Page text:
Euro slides further against Dollar and Sterling as economic gloom deepens in the Eurozone
29/Sep/2014 • Currency Updates•
With the uncertainty of the Scottish referendum out of the way, investors began shifting their attention to what we regard as the two key drivers in G10 FX markets over the next few months. First, whether the Bank of England (BoE) or the Federal Reserve will hike first. Second, whether the significant depreciation of the Euro and the newly activist stand of the ECB are sufficient to pull the Eurozone out of the “permacession” in which it has been stuck for at least three years. Last week markets appear to have answered the latter question in the negative, and have yet to make up their minds about the first one. Therefore, we saw the Euro sink vs both Sterling and the Dollar, which moved almost in lockstep to one another.
Main news of the week was the publication of the BBA mortgage approvals number. This came a bit under expectations, which must provide some comfort to the Bank of England that the stability risks from rising housing prices are receding. This didn’t have much impact on market expectations for the first BoE hike. Interest rate futures and options are a 55% probability to hike for the first time at the March meeting. We regard this prediction as a bit aggressive and think that April/May is a more reasonable timetable, as Eurozone weakness will filter through to UK growth through trade numbers.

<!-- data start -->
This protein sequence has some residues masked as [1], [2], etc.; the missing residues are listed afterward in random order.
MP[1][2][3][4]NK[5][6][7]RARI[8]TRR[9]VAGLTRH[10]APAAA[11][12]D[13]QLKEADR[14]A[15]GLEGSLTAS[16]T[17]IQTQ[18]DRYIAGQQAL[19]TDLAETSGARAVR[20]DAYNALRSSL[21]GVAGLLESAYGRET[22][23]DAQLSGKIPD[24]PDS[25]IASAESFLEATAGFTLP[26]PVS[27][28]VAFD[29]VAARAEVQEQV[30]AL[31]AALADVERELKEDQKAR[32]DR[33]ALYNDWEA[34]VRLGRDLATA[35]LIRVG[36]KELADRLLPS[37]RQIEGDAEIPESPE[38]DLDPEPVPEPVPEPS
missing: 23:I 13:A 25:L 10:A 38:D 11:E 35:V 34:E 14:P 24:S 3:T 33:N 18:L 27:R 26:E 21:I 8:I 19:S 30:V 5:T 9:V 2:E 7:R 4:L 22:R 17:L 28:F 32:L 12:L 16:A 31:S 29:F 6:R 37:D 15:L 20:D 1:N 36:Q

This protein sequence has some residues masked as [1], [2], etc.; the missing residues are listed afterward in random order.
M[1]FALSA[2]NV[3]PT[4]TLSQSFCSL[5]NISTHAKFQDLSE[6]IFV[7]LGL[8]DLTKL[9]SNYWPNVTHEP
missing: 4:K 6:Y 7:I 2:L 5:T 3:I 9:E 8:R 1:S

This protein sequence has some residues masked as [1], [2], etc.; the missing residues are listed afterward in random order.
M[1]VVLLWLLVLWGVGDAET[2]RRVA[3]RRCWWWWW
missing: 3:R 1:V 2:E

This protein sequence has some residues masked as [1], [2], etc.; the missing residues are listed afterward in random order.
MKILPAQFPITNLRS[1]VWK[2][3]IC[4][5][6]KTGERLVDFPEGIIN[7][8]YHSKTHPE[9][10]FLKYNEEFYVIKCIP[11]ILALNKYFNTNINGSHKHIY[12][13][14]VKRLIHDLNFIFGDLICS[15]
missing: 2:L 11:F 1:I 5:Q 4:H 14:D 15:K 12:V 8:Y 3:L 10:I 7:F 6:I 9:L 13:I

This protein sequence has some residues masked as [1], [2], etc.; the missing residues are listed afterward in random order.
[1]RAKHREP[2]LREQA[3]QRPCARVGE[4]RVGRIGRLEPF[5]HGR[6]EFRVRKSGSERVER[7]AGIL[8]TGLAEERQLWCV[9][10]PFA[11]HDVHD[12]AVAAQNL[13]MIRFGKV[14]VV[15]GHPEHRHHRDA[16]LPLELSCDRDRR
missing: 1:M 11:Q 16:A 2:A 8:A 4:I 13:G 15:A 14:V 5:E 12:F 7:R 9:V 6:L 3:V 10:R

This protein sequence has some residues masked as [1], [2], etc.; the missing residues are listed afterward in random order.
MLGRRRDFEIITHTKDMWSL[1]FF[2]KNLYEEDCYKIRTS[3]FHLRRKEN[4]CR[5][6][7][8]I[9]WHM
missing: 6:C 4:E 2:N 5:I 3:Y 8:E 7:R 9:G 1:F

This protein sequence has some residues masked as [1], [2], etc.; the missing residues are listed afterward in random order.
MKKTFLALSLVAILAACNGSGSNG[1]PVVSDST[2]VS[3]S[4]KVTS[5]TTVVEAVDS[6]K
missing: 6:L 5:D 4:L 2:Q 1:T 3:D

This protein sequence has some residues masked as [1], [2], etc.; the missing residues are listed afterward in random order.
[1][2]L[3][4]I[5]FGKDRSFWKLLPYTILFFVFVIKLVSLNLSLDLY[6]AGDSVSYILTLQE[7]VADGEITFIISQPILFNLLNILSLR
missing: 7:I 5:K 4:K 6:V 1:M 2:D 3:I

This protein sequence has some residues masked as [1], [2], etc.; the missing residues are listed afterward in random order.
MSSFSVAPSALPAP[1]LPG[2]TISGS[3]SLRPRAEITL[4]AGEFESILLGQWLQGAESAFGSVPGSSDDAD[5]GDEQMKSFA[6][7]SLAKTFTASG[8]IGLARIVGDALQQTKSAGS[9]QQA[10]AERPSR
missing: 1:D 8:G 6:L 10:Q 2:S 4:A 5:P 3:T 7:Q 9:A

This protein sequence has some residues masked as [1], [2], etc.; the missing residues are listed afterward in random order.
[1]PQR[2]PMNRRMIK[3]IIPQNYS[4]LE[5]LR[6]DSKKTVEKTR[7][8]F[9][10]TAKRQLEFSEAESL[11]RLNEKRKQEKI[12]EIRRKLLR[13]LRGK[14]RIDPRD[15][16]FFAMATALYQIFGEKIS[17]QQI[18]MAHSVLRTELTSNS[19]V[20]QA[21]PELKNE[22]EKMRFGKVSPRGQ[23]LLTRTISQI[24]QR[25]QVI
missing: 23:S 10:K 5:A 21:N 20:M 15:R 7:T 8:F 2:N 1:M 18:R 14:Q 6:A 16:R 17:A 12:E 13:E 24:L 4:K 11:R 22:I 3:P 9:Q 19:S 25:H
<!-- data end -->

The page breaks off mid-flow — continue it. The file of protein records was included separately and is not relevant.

The steady drip of negative indications about Eurozone economic momentum continued last week. The composite PMI business index decreased from 52.5 to 52.3, reaching the lowest level of the year and confirming the clear downward trend. Since the more timely ZEW investors’ expectations index has been dropping even faster, we expect the downward trend to continue. Certainly the weekly close below 1.27 in the EUR/USD rate validates our long standing bearishness in the Euro and our target of 1.24 for the end of the year, which had long been among the lowest of any forecasters, looks, if anything, too conservative now.
The main news of the week was the highly volatile monthly orders for durable goods. This dropped 18.2%, but this drop came on the heels of a 22.5% increase the month before and is therefore no cause for particular concern. Looking through the short term volatility, the numbers tells us that capex in the US is strengthening and our current GDP growth targets of 3-3.5% for the rest of the year are eminently achievable. The only potential headwind for the US dollar may be the record level of consensus among traders that the US dollar has only one way to go. This positioning sometimes offers a contrarian signal when it is this extreme. On the other hand, the gap in fundamentals between the US and the Eurozone keeps widening. Expect volatility.